Refine: Press down into the foot of the standing leg, especially the inner foot. Lift the outer thigh from the knee to the hip. Keep moving the outer hip deeper toward the midline of your body as you firm and lift the inner thigh of the raised leg. Keep lifting this leg until the raised side of the pelvis is directly over the underside. Extend the raised leg from the pelvis to the heel. With the elbow still bent, roll the shoulder back until the chest begins to turn upward as well.

Finish: Continue to turn the abdomen, and then extend the arm fully. Spread the collarbones and expand the chest. Breathe evenly and find balance.

Optimize Your Pose

Explore these modifications of Half Moon Pose:

Challenge your balance: Turn the abdomen and trunk upward, and then slowly turn your head to look at the raised hand.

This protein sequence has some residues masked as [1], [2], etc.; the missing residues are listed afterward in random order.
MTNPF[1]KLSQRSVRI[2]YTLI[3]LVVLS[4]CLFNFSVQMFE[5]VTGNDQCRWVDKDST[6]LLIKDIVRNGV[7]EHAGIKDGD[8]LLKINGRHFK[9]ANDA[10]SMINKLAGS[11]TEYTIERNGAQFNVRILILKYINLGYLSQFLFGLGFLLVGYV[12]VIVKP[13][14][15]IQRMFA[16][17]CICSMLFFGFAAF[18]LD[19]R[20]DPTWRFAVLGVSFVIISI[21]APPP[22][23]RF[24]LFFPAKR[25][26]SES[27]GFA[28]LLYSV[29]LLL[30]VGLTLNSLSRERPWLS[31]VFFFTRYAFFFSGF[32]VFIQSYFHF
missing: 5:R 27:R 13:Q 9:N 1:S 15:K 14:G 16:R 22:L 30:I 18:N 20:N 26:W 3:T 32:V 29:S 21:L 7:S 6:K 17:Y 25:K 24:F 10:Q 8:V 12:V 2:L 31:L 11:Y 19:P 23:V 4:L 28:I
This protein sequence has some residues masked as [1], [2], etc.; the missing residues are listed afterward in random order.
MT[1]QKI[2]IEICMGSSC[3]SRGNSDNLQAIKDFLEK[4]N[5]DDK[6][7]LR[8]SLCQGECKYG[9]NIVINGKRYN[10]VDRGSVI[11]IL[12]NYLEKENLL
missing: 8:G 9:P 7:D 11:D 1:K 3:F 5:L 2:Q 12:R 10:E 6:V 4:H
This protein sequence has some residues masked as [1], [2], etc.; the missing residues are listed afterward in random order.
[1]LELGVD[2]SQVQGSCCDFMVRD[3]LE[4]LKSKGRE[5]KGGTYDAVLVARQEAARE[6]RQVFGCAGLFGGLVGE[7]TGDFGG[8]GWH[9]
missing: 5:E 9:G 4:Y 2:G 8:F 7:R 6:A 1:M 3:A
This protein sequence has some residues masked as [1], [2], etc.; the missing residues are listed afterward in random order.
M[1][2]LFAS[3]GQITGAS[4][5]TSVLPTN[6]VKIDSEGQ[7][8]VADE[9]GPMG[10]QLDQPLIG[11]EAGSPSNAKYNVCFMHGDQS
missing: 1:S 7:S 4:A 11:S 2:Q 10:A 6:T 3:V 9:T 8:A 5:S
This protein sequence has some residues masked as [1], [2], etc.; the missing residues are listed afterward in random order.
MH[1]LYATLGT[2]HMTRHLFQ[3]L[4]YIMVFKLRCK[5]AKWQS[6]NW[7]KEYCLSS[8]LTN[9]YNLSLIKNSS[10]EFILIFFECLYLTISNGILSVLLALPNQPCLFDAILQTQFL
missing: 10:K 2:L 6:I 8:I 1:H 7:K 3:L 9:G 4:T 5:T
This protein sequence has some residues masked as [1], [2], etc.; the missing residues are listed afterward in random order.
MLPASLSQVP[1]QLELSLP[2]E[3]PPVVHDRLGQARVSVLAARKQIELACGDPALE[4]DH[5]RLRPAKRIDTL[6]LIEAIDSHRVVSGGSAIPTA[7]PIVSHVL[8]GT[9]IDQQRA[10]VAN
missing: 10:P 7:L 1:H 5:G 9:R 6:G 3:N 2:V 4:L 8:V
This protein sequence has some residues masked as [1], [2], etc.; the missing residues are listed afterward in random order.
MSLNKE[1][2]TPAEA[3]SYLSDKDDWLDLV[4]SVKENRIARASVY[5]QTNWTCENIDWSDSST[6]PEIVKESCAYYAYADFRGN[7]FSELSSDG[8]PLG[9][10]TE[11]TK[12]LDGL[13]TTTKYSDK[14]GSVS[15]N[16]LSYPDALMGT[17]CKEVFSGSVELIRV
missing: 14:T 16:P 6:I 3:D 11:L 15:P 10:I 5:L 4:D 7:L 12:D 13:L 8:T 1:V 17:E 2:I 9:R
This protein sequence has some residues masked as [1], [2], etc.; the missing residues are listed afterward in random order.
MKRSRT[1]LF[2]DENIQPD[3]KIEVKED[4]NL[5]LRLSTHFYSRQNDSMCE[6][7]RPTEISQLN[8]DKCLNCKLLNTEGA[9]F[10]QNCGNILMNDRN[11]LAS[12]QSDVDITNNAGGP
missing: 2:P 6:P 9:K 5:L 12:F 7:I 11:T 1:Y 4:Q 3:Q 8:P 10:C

Strengthen your legs: In the final pose, repeat the coordinated leg action several times by lifting up into the pose and lowering down.

Ease your lower back: While using the wall for support, rest the raised foot on a table. Extend the top arm alongside the raised leg.

Stabilize your shoulders: Extend the top arm along the torso as you roll both shoulders back and broaden your collarbones.

Elements Of Practice

How do you connect your yoga practice to what you do in your daily life? Your daily activities appear to stop and start with a clear beginning and end, giving you a compartmentalized experience of life. However, your awareness can be continuous. When you stay connected and present as you move from one thing to the next, you are practicing yoga in action. If you lose your balance and fall in a pose like Half Moon Pose, it calls your attention to refocusing and reconnecting with your breath. It’s the same way in daily life: When you get distracted, come back to your breath and to the present moment.

Watch a video demonstration of this pose.

Nikki Costello is a certified Iyengar Yoga teacher living in New York City.